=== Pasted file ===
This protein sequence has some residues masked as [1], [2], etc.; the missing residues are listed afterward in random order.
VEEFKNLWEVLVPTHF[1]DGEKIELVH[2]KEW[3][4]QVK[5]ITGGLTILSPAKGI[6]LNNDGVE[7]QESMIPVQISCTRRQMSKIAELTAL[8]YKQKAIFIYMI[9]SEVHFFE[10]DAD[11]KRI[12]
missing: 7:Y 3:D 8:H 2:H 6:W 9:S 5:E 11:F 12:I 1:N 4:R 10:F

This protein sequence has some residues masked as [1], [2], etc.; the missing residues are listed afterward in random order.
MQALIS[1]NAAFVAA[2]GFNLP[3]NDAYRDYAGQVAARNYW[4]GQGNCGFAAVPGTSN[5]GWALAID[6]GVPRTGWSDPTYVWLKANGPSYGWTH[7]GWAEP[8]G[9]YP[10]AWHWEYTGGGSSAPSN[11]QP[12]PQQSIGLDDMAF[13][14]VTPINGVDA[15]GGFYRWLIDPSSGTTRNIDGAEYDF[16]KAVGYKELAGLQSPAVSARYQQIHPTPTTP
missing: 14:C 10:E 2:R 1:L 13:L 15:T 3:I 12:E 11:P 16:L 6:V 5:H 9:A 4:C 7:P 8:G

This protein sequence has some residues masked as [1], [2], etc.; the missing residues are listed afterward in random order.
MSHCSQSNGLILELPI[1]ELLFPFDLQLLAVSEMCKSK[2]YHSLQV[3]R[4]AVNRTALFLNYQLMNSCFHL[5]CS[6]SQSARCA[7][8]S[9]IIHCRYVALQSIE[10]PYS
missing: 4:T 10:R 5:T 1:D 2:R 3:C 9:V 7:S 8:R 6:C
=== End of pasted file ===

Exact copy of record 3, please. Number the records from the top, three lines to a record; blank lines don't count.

This protein sequence has some residues masked as [1], [2], etc.; the missing residues are listed afterward in random order.
MSHCSQSNGLILELPI[1]ELLFPFDLQLLAVSEMCKSK[2]YHSLQV[3]R[4]AVNRTALFLNYQLMNSCFHL[5]CS[6]SQSARCA[7][8]S[9]IIHCRYVALQSIE[10]PYS
missing: 4:T 10:R 5:T 1:D 2:R 3:C 9:V 7:S 8:R 6:C